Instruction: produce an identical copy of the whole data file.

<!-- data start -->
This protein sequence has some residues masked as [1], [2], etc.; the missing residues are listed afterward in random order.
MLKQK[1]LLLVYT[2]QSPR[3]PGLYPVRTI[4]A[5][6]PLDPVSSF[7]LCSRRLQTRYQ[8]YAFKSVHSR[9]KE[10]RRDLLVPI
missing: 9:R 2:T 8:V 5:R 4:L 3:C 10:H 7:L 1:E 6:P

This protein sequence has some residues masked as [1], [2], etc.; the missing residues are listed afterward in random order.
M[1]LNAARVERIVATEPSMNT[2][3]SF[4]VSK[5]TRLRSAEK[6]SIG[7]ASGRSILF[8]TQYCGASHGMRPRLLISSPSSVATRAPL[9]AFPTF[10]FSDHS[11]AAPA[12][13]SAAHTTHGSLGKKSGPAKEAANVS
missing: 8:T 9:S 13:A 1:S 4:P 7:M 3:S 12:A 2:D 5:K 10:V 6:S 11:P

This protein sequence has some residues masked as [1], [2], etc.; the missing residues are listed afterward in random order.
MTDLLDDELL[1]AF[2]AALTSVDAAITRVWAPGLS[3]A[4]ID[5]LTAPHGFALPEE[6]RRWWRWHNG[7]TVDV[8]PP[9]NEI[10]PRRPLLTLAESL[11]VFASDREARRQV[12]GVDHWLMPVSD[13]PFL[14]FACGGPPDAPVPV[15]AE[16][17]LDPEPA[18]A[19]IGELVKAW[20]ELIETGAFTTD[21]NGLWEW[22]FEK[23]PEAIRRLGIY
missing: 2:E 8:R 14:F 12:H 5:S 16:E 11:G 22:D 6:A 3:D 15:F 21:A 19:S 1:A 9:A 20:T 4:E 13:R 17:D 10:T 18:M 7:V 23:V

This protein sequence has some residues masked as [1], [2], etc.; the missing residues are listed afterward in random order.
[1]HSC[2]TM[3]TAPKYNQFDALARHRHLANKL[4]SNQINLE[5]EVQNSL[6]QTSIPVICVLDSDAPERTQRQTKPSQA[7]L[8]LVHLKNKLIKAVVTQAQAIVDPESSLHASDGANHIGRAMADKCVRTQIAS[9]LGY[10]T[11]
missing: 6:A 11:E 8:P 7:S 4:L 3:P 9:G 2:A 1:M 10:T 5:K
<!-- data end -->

This protein sequence has some residues masked as [1], [2], etc.; the missing residues are listed afterward in random order.
MLKQK[1]LLLVYT[2]QSPR[3]PGLYPVRTI[4]A[5][6]PLDPVSSF[7]LCSRRLQTRYQ[8]YAFKSVHSR[9]KE[10]RRDLLVPI
missing: 9:R 2:T 8:V 5:R 4:L 3:C 10:H 7:L 1:E 6:P

This protein sequence has some residues masked as [1], [2], etc.; the missing residues are listed afterward in random order.
M[1]LNAARVERIVATEPSMNT[2][3]SF[4]VSK[5]TRLRSAEK[6]SIG[7]ASGRSILF[8]TQYCGASHGMRPRLLISSPSSVATRAPL[9]AFPTF[10]FSDHS[11]AAPA[12][13]SAAHTTHGSLGKKSGPAKEAANVS
missing: 8:T 9:S 13:A 1:S 4:P 7:M 3:S 12:A 2:D 5:K 10:V 6:S 11:P

This protein sequence has some residues masked as [1], [2], etc.; the missing residues are listed afterward in random order.
MTDLLDDELL[1]AF[2]AALTSVDAAITRVWAPGLS[3]A[4]ID[5]LTAPHGFALPEE[6]RRWWRWHNG[7]TVDV[8]PP[9]NEI[10]PRRPLLTLAESL[11]VFASDREARRQV[12]GVDHWLMPVSD[13]PFL[14]FACGGPPDAPVPV[15]AE[16][17]LDPEPA[18]A[19]IGELVKAW[20]ELIETGAFTTD[21]NGLWEW[22]FEK[23]PEAIRRLGIY
missing: 2:E 8:R 14:F 12:H 5:S 16:E 11:G 22:D 6:A 3:D 15:F 21:A 19:S 1:A 9:A 20:T 4:E 13:R 17:D 10:T 18:M 7:V 23:V

This protein sequence has some residues masked as [1], [2], etc.; the missing residues are listed afterward in random order.
[1]HSC[2]TM[3]TAPKYNQFDALARHRHLANKL[4]SNQINLE[5]EVQNSL[6]QTSIPVICVLDSDAPERTQRQTKPSQA[7]L[8]LVHLKNKLIKAVVTQAQAIVDPESSLHASDGANHIGRAMADKCVRTQIAS[9]LGY[10]T[11]
missing: 6:A 11:E 8:P 7:S 4:L 3:P 9:G 2:A 1:M 10:T 5:K